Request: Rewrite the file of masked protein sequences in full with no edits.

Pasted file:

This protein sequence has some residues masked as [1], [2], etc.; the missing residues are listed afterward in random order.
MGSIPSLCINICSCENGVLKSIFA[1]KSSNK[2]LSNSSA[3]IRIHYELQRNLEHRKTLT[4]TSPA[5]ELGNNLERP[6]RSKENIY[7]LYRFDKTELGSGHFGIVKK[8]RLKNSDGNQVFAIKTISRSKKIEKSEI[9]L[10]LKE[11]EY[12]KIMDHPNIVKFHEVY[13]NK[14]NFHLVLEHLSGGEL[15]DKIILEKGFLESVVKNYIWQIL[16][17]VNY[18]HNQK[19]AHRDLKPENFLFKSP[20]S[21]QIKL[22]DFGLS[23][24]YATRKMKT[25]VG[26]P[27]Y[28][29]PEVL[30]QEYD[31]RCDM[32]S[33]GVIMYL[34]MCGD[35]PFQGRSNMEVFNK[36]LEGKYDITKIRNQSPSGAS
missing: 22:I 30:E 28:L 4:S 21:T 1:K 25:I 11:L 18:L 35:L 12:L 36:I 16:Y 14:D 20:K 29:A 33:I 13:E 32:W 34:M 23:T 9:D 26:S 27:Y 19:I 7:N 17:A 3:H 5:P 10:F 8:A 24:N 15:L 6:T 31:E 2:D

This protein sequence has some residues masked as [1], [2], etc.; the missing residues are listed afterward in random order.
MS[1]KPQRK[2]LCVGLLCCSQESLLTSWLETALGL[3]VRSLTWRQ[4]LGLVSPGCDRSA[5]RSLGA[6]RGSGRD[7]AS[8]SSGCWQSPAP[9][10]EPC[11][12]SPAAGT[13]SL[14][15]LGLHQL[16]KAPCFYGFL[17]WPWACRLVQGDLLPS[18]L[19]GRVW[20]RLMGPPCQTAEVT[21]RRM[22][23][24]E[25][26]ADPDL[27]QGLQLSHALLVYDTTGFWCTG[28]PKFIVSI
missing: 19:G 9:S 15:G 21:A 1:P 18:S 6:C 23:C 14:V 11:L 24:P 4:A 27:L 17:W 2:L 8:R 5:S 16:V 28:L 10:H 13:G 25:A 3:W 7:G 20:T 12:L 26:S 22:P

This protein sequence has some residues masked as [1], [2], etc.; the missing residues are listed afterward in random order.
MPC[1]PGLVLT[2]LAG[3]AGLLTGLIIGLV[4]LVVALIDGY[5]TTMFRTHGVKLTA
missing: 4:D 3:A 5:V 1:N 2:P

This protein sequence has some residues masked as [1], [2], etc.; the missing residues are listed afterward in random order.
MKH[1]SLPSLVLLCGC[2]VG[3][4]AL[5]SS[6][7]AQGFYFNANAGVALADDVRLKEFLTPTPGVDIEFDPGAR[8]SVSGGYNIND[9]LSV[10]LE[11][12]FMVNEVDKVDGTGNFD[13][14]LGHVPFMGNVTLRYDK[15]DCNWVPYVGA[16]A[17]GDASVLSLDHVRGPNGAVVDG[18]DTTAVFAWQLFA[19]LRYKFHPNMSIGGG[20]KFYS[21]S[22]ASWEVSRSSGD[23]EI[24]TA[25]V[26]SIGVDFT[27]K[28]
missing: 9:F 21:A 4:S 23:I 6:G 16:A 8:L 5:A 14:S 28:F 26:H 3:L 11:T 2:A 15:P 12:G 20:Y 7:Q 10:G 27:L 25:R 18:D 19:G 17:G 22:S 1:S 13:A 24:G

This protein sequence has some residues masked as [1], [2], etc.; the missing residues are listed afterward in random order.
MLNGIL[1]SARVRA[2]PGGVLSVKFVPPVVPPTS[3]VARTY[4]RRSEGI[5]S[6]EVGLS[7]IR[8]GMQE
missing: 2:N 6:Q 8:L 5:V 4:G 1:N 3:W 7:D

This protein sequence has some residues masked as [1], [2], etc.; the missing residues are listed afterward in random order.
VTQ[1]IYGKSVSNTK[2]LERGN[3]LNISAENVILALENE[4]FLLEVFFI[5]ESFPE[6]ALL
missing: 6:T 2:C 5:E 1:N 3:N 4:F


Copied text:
This protein sequence has some residues masked as [1], [2], etc.; the missing residues are listed afterward in random order.
MGSIPSLCINICSCENGVLKSIFA[1]KSSNK[2]LSNSSA[3]IRIHYELQRNLEHRKTLT[4]TSPA[5]ELGNNLERP[6]RSKENIY[7]LYRFDKTELGSGHFGIVKK[8]RLKNSDGNQVFAIKTISRSKKIEKSEI[9]L[10]LKE[11]EY[12]KIMDHPNIVKFHEVY[13]NK[14]NFHLVLEHLSGGEL[15]DKIILEKGFLESVVKNYIWQIL[16][17]VNY[18]HNQK[19]AHRDLKPENFLFKSP[20]S[21]QIKL[22]DFGLS[23][24]YATRKMKT[25]VG[26]P[27]Y[28][29]PEVL[30]QEYD[31]RCDM[32]S[33]GVIMYL[34]MCGD[35]PFQGRSNMEVFNK[36]LEGKYDITKIRNQSPSGAS
missing: 22:I 30:E 28:L 4:S 21:T 1:K 25:I 11:L 18:L 35:L 12:L 36:I 16:Y 14:D 20:K 29:A 33:I 13:E 32:W 34:M 23:T 9:D 26:S 27:Y 19:I 7:N 17:A 3:H 5:P 10:F 8:A 24:N 15:L 6:T 31:E 2:D

This protein sequence has some residues masked as [1], [2], etc.; the missing residues are listed afterward in random order.
MS[1]KPQRK[2]LCVGLLCCSQESLLTSWLETALGL[3]VRSLTWRQ[4]LGLVSPGCDRSA[5]RSLGA[6]RGSGRD[7]AS[8]SSGCWQSPAP[9][10]EPC[11][12]SPAAGT[13]SL[14][15]LGLHQL[16]KAPCFYGFL[17]WPWACRLVQGDLLPS[18]L[19]GRVW[20]RLMGPPCQTAEVT[21]RRM[22][23][24]E[25][26]ADPDL[27]QGLQLSHALLVYDTTGFWCTG[28]PKFIVSI
missing: 19:G 9:S 15:G 21:A 1:P 18:S 6:C 23:C 14:V 11:L 24:P 4:A 27:L 17:W 2:L 8:R 5:S 16:V 28:L 10:H 13:G 25:A 3:W 7:G 20:T 12:L 26:S 22:P

This protein sequence has some residues masked as [1], [2], etc.; the missing residues are listed afterward in random order.
MPC[1]PGLVLT[2]LAG[3]AGLLTGLIIGLV[4]LVVALIDGY[5]TTMFRTHGVKLTA
missing: 4:D 3:A 5:V 1:N 2:P

This protein sequence has some residues masked as [1], [2], etc.; the missing residues are listed afterward in random order.
MKH[1]SLPSLVLLCGC[2]VG[3][4]AL[5]SS[6][7]AQGFYFNANAGVALADDVRLKEFLTPTPGVDIEFDPGAR[8]SVSGGYNIND[9]LSV[10]LE[11][12]FMVNEVDKVDGTGNFD[13][14]LGHVPFMGNVTLRYDK[15]DCNWVPYVGA[16]A[17]GDASVLSLDHVRGPNGAVVDG[18]DTTAVFAWQLFA[19]LRYKFHPNMSIGGG[20]KFYS[21]S[22]ASWEVSRSSGD[23]EI[24]TA[25]V[26]SIGVDFT[27]K[28]
missing: 9:F 21:A 4:S 23:I 6:G 16:A 8:L 5:A 14:S 28:F 26:H 3:L 11:T 2:A 15:P 12:G 20:Y 7:Q 10:G 27:L 25:R 18:D 19:G 17:G 22:S 1:S 13:A 24:G

This protein sequence has some residues masked as [1], [2], etc.; the missing residues are listed afterward in random order.
MLNGIL[1]SARVRA[2]PGGVLSVKFVPPVVPPTS[3]VARTY[4]RRSEGI[5]S[6]EVGLS[7]IR[8]GMQE
missing: 2:N 6:Q 8:L 5:V 4:G 1:N 3:W 7:D

This protein sequence has some residues masked as [1], [2], etc.; the missing residues are listed afterward in random order.
VTQ[1]IYGKSVSNTK[2]LERGN[3]LNISAENVILALENE[4]FLLEVFFI[5]ESFPE[6]ALL
missing: 6:T 2:C 5:E 1:N 3:N 4:F